On the other hand, when the lesson of being steadfast is learned in childhood, all becomes different.  Studies are mastered and by being diligent lessons are learned till perfection is found.  Later in life when the lessons are harder, the discipline is burdensome, the tasks require more labor, and the battles test the soul to its last particle of strength, the habit of overcoming still prevails and the life is ever the more victorious.  Then the thought of submitting to the status quo of a so-so life is never entertained for a moment.

Proverbs 4:123-27, “Above all else, guard your heart, for it is the wellspring of life.  Put away perversity from your mouth; keep corrupt talk far from your lips.  Let your eyes look straight ahead, fix your gaze directly before you.  Make level paths for your feet and take only ways that are firm.  Do not swerve to the right or the left; keep your foot from evil.” NIV

                The lessons learned in leading a victorious life is one of the secrets of a beautiful life.  Come what may, we are not overcome by the circumstances of this world.  If nothing hurts us, all things then become beneficial to us.  The common trials of life build themselves into a ladder, which we climb step by step upwards nearer to God.

“Another Secret”

                It is a blessed secret to learn how to live by the day.  Anyone can carry his burden, however heavy it may be, till nightfall.  Anyone can do his work, however hard it may be, for one day.  Anyone can live sweetly, quietly, patiently, lovingly, and purely till the sun sets in the western sky.  And this is all that life really ever requires of us—just one little day.  “Do today’s duty, fight today’s temptation, and do not weaken and distract yourself by looking forward to things you cannot see and cannot understand till you stand face to face before them.”  God gives us nights to shut down the curtain of darkness on our little days.  We cannot see beyond, and we ought not to try to see beyond.  Short horizons make life easier, and give us one of the blessed secrets to a brave, true, and holy life.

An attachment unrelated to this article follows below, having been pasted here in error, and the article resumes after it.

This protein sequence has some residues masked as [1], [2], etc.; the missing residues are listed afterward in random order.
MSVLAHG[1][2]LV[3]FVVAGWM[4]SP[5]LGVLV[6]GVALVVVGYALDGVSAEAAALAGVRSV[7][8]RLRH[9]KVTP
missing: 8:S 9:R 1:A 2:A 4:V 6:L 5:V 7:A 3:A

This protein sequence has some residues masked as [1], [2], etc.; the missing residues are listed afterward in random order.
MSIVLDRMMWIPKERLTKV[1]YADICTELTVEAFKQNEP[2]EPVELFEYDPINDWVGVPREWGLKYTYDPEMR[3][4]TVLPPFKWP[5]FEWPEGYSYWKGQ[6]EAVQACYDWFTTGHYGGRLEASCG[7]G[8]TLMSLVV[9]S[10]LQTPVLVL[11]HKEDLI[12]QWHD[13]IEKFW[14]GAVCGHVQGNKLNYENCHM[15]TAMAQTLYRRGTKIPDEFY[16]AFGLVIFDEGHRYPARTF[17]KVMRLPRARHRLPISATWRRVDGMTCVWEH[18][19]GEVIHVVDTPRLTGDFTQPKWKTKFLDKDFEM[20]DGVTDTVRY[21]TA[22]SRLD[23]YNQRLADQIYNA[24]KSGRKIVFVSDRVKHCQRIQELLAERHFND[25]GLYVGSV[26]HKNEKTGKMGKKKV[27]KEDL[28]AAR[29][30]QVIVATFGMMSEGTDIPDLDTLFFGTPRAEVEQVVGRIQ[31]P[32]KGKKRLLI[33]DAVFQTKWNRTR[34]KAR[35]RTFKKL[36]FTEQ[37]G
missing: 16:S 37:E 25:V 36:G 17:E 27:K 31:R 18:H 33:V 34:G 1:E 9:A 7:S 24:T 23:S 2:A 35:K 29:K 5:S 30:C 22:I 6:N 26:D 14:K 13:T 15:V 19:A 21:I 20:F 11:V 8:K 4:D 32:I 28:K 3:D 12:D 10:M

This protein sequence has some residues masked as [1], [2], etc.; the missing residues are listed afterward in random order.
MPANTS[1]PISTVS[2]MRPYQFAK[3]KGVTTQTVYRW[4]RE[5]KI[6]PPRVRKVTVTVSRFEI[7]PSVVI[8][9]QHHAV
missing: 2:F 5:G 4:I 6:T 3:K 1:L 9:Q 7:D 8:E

We can live our life only once.  We cannot go over it again to correct its mistakes or amend its faults.  We ought therefore to live it well.  And to do this we must begin at the beginning, and make every day radiant as it passes.  Lost days must always remain blanks in the records, and stained days must carry their stains.  Beautiful days make beautiful years, and beautiful years make a beautiful life at its close.

Isaiah 52:12, “You’ll use the old rubble of past lives to build anew, rebuild the foundations from out of your past.  You’ll be known as those who can fix anything, restore old ruins, rebuild and renovate, make the community livable again.” Message

                God looks upon a human life, which bears His image this way.  The smallest fragment of life He regards as sacred.  So long as there is the least trace of Divine possibility in a human soul, He is ready to make something out of it, to take it out of the mire and give it another chance.  If, therefore, one has lost the opportunity to realize God’s first thought for his life, there still remains another chance.  “Though it may not be what it once could have been, the Master still can produce a very beautiful character out of it.”

The Hidden Thoughts of God Revealed!

                  The Apostle John wrote in John 1:1 that, “In the Beginning was the Word, and the Word was with God, and the Word was God.”  And later in verse 14, “The Word became flesh and made his dwelling among us.”